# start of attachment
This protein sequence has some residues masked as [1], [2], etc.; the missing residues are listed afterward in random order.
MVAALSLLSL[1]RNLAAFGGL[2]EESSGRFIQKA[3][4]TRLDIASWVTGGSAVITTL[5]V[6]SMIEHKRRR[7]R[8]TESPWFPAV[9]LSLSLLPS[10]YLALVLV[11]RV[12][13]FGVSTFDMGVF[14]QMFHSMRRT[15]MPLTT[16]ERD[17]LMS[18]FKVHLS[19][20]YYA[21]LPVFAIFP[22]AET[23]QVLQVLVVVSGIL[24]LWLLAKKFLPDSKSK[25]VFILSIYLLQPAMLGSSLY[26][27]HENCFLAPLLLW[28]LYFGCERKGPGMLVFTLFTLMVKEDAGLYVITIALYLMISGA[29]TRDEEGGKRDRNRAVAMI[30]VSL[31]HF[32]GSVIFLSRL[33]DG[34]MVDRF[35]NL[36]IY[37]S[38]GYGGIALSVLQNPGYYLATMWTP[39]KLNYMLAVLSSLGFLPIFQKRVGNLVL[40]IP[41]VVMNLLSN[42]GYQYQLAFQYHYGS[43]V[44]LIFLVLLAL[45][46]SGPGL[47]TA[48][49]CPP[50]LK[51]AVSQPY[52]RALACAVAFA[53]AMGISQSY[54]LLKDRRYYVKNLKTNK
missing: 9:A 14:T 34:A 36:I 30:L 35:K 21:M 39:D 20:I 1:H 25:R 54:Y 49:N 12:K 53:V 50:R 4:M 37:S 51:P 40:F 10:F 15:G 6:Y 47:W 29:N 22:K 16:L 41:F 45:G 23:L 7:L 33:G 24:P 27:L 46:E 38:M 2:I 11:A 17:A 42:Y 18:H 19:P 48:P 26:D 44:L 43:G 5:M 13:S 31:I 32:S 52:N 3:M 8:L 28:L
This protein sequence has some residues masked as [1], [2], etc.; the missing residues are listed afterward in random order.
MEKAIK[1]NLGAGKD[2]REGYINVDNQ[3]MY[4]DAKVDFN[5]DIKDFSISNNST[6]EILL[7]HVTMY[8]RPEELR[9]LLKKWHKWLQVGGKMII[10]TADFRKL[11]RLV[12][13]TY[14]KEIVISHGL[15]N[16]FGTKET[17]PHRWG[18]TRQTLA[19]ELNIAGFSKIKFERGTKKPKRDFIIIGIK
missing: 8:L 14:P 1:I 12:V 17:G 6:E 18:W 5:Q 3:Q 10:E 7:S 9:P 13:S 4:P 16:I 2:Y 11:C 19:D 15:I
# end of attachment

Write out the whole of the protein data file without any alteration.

This protein sequence has some residues masked as [1], [2], etc.; the missing residues are listed afterward in random order.
MVAALSLLSL[1]RNLAAFGGL[2]EESSGRFIQKA[3][4]TRLDIASWVTGGSAVITTL[5]V[6]SMIEHKRRR[7]R[8]TESPWFPAV[9]LSLSLLPS[10]YLALVLV[11]RV[12][13]FGVSTFDMGVF[14]QMFHSMRRT[15]MPLTT[16]ERD[17]LMS[18]FKVHLS[19][20]YYA[21]LPVFAIFP[22]AET[23]QVLQVLVVVSGIL[24]LWLLAKKFLPDSKSK[25]VFILSIYLLQPAMLGSSLY[26][27]HENCFLAPLLLW[28]LYFGCERKGPGMLVFTLFTLMVKEDAGLYVITIALYLMISGA[29]TRDEEGGKRDRNRAVAMI[30]VSL[31]HF[32]GSVIFLSRL[33]DG[34]MVDRF[35]NL[36]IY[37]S[38]GYGGIALSVLQNPGYYLATMWTP[39]KLNYMLAVLSSLGFLPIFQKRVGNLVL[40]IP[41]VVMNLLSN[42]GYQYQLAFQYHYGS[43]V[44]LIFLVLLAL[45][46]SGPGL[47]TA[48][49]CPP[50]LK[51]AVSQPY[52]RALACAVAFA[53]AMGISQSY[54]LLKDRRYYVKNLKTNK
missing: 9:A 14:T 34:A 36:I 30:L 35:K 21:M 39:D 20:I 1:H 25:R 54:Y 49:N 12:K 53:V 50:R 4:M 37:S 51:P 40:F 10:F 15:G 6:Y 47:W 29:N 22:K 16:L 41:F 45:G 23:L 7:L 33:G 24:P 27:L 46:E 38:M 2:I 11:A 17:A 42:Y 18:H 19:P 48:P 26:D 44:L 43:G 5:M 13:S 31:I 32:S 52:N 3:M 8:L 28:L
This protein sequence has some residues masked as [1], [2], etc.; the missing residues are listed afterward in random order.
MEKAIK[1]NLGAGKD[2]REGYINVDNQ[3]MY[4]DAKVDFN[5]DIKDFSISNNST[6]EILL[7]HVTMY[8]RPEELR[9]LLKKWHKWLQVGGKMII[10]TADFRKL[11]RLV[12][13]TY[14]KEIVISHGL[15]N[16]FGTKET[17]PHRWG[18]TRQTLA[19]ELNIAGFSKIKFERGTKKPKRDFIIIGIK
missing: 8:L 14:P 1:I 12:V 17:G 6:E 18:W 5:Q 3:Q 10:E 7:S 9:P 13:S 4:P 16:I 2:Y 11:C 19:D 15:I